Jean-Jacques Rousseau (1712-1778)
Graeme Garrard observes the life of a paradoxical revolutionary hero.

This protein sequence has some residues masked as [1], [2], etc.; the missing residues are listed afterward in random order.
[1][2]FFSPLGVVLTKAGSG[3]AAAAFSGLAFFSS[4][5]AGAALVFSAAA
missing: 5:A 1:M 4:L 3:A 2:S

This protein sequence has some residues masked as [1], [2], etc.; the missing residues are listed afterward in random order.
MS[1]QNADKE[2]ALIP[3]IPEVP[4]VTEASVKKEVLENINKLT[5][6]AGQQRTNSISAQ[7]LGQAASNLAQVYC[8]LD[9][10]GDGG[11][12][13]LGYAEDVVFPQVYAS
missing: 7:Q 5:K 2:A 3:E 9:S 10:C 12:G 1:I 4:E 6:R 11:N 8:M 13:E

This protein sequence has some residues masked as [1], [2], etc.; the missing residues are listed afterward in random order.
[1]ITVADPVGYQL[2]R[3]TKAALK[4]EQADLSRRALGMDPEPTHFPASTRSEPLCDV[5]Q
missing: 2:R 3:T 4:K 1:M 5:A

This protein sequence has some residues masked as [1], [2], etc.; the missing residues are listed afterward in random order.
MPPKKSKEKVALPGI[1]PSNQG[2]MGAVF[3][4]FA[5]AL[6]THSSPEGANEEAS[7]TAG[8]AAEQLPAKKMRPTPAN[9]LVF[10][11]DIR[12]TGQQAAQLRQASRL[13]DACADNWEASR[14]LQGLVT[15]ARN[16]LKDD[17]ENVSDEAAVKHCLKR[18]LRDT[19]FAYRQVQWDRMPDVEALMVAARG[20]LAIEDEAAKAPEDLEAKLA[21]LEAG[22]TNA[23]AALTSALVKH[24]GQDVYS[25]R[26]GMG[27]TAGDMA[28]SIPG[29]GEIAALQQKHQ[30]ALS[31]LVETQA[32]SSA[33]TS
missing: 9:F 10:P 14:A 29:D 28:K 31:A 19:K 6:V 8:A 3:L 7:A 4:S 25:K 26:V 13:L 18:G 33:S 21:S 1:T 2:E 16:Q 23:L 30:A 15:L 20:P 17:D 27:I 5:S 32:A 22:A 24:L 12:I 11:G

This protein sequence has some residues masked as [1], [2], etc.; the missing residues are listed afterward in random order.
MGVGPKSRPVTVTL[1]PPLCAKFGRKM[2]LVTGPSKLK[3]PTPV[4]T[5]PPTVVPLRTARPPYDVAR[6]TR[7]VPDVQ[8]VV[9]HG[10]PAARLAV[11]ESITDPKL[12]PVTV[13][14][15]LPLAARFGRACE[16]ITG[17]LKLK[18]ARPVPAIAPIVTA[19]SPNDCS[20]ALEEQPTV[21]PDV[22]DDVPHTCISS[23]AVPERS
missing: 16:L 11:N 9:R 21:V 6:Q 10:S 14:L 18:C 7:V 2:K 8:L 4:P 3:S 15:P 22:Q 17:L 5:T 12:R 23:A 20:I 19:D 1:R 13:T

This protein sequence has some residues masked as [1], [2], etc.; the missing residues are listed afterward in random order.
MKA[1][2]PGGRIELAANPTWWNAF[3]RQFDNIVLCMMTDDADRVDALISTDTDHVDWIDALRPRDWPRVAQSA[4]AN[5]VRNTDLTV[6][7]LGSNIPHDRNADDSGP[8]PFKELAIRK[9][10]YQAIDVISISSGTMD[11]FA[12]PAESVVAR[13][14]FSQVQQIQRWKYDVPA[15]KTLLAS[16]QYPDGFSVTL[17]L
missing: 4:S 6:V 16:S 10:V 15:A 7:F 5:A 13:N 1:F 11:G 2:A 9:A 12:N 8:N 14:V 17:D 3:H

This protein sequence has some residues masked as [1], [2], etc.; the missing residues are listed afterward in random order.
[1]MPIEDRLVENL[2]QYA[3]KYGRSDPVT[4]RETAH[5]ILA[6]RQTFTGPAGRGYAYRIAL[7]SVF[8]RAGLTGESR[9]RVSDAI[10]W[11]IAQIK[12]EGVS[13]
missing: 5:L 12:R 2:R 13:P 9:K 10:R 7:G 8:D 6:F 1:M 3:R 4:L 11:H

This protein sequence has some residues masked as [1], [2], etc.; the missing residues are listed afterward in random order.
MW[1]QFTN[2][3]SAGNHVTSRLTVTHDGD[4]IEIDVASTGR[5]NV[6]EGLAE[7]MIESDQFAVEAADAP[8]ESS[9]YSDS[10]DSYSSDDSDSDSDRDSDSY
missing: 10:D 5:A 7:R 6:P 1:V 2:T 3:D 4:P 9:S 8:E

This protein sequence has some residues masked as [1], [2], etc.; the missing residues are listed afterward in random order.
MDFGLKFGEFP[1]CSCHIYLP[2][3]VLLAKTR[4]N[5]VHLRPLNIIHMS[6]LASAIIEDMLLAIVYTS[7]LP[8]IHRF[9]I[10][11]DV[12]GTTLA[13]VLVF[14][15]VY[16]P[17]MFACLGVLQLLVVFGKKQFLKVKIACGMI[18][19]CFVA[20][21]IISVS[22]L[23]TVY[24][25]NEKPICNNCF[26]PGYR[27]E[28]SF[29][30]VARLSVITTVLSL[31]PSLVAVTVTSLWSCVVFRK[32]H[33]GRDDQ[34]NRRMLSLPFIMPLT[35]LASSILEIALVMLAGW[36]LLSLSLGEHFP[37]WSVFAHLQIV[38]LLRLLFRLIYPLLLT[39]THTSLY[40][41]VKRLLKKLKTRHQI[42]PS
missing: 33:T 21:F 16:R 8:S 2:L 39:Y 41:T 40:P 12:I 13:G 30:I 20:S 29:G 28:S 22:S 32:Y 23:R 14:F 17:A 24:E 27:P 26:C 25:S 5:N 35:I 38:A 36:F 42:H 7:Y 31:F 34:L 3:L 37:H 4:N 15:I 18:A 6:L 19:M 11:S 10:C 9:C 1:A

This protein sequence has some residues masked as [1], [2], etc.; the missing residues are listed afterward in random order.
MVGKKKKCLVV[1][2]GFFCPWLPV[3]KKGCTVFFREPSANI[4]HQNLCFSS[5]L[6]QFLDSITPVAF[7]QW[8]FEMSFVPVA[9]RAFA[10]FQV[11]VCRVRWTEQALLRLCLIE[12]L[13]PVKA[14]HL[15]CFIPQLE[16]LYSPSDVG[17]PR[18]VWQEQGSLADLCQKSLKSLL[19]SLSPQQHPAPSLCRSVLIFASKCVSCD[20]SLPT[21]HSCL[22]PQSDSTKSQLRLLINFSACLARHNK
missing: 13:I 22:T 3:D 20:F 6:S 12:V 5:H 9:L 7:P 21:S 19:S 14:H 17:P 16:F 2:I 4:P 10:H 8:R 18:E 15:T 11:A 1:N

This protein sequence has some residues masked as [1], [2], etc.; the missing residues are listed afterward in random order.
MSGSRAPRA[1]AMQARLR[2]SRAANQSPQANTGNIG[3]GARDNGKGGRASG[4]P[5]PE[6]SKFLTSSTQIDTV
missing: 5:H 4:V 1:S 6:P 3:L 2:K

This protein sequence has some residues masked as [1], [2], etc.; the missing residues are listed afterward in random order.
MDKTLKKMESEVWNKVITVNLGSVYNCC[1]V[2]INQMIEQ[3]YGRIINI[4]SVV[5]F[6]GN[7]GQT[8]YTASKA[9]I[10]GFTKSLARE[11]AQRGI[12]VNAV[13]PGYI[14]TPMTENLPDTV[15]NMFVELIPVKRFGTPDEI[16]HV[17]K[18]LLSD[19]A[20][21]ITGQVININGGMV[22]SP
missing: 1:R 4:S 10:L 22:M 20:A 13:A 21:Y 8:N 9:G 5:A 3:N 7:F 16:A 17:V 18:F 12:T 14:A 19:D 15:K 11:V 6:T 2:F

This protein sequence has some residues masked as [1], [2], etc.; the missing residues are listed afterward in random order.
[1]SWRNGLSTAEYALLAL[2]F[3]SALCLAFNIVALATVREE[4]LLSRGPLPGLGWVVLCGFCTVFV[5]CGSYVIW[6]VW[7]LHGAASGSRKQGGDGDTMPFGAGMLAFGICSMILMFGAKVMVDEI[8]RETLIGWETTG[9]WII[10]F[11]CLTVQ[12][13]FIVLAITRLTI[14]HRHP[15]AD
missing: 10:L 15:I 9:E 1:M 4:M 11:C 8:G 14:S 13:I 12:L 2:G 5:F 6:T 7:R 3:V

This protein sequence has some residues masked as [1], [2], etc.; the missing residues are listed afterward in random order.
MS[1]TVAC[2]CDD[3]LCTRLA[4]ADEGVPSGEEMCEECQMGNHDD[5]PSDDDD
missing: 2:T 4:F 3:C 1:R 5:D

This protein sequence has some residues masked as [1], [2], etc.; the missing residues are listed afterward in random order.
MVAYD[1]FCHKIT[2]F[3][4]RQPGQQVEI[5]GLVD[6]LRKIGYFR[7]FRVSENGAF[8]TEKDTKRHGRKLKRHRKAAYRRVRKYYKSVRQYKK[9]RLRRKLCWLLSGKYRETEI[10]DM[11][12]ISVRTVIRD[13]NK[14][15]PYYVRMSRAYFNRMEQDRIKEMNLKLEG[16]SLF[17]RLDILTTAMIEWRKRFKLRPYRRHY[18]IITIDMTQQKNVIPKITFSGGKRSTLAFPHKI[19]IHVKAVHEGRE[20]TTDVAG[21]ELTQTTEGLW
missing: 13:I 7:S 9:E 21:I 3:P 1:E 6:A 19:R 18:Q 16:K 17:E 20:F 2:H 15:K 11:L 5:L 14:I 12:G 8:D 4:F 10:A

According to a popular legend the philosopher Immanuel Kant was so punctual that his neighbours would set their clocks by his daily constitutional. Allegedly, the only time he deviated from this rigid pattern was when he received a copy of Jean-Jacques Rousseau’s treatise on education, Emile (1762). The book so captivated him that he missed his afternoon walk for several days. Furthermore, the only piece of art that the austere Kant kept in his home was a portrait of Rousseau, which hung above his writing desk. He claimed that “Rousseau set me right” by teaching him to honour mankind.